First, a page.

Periodontal Disease, a form of Dental Disease, is a painful inflammatory condition involving bacteria attacking the gums, ligament and bony tissues which surround and support animals’ teeth.
Most periodontal infections begin with plaque – a layer of bacteria, salivary proteins and food debris which forms naturally on the surface of the teeth.
When plaque builds up in the groove between the teeth and the gums it causes irritation, redness and swelling (gingivitis). It is impossible to rinse plaque away with water; it must be removed mechanically by means of diet, instruments, tooth-brush or other oral hygiene aids. Within days, the plaque becomes mineralised and produces tartar.
At this stage, a professional cleaning of your pets teeth by your veterinarian will prevent further damage.
If the build up is allowed to continue, deepening pockets of plaque form between the teeth and gums and the bacteria attack the tissues that hold the teeth in place.
Bacteria from the infected mouth now have access to the bloodstream; this gives them a clear path to the vital organs.
The organs which are most likely to be infected are those with the highest blood flow – the lungs, heart, kidneys, liver and even the brain. Damage to these organs by infection can shorten the lives of dogs and cats.
• Small Breeds
• Brachycephalic (‘squashed face’) breeds
• Dogs fed a diet of mainly soft food
The signs of periodontal disease are:
• Bad breath – one of the first signs of periodontal disease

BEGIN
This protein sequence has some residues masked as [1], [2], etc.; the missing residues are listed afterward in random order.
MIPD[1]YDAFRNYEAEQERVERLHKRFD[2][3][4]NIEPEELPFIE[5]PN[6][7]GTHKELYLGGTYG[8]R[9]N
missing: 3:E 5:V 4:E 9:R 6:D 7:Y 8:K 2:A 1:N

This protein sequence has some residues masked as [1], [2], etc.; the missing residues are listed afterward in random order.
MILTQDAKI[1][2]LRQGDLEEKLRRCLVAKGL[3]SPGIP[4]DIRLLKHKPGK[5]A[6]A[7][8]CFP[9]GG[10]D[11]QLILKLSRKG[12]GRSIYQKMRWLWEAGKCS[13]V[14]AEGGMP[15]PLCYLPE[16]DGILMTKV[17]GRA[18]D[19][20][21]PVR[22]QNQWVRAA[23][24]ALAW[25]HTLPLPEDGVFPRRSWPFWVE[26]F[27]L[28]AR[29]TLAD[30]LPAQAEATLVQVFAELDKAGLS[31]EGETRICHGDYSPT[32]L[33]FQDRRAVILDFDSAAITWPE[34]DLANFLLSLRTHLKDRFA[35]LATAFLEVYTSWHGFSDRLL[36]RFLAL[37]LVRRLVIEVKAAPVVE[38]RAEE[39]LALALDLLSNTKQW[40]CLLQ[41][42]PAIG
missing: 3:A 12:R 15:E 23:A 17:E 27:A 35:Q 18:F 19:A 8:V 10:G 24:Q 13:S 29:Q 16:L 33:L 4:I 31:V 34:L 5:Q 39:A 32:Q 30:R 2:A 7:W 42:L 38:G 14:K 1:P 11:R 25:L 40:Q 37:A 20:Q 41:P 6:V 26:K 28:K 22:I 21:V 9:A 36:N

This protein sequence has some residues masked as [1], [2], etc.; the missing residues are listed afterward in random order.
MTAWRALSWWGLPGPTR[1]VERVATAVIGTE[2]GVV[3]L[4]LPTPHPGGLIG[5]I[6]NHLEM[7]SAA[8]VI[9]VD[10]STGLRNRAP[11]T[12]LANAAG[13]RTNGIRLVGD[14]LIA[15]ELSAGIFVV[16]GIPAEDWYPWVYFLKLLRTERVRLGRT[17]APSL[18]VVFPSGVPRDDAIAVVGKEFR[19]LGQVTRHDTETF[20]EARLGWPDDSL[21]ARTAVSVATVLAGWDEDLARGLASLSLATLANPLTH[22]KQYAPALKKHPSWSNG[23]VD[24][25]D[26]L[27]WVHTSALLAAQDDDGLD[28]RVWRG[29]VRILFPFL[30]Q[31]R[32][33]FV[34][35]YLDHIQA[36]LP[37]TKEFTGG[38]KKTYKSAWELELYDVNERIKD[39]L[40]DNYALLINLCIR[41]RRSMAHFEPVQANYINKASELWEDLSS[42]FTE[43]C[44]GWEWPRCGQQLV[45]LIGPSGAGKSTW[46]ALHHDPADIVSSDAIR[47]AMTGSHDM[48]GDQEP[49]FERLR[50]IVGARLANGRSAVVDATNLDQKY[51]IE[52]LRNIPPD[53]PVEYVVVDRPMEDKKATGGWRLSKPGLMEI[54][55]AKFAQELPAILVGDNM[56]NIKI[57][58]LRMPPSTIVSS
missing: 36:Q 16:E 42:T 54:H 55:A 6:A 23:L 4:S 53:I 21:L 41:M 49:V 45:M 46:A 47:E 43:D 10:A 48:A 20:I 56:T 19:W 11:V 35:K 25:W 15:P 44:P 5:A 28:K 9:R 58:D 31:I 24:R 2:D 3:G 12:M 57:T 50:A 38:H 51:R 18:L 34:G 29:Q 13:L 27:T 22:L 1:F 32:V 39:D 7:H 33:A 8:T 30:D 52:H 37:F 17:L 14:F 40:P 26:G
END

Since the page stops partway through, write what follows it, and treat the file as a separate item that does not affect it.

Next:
• Red and swollen gums
• Yellow-brown crust of plaque and tartar on the teeth near the gum line
• Loose and/or missing teeth
• Pawing at mouth
• Difficulty eating
• Decreased appetite
• Teeth brushing with special pet toothpastes (human toothpaste can upset your pet’s stomach) e.g. C.E.T dental products for pets daily brushing is the best way to maintain dental health.
• Dental diets
Eukanuba ‘DentaDefense’ contains micro-cleansing crystals to help reduce tartar build up across the whole mouth during and after meals.
Hills ‘t/d’ and ‘Oral Care’ food; the kibble’s fibre matrix resists crumbling, engulfs the tooth before it splits and fibres wipe the tooth surface clean
Dental treats for dogs and cats e.g. ‘Greenies’
• Chew toys
Rawhide chews and bones (raw bones must be large enough that they can chew on them but not chew them up)
• Oral rinses
Additives for pets drinking water to reduce plaque, bacteria and calculus
• Pet health checks- Every 6-12 months.
As your pet ages dental examinations should become more frequent
• Professional dental cleaning
Every 6-18 months depending on the condition of your pet’s teeth
This involves ultrasonic scaling to remove tartar and polishing of the teeth with a micro-particle paste.
To help prevent the spread of infection to other organs and to assist healing
• Surgery e.g. for extraction of teeth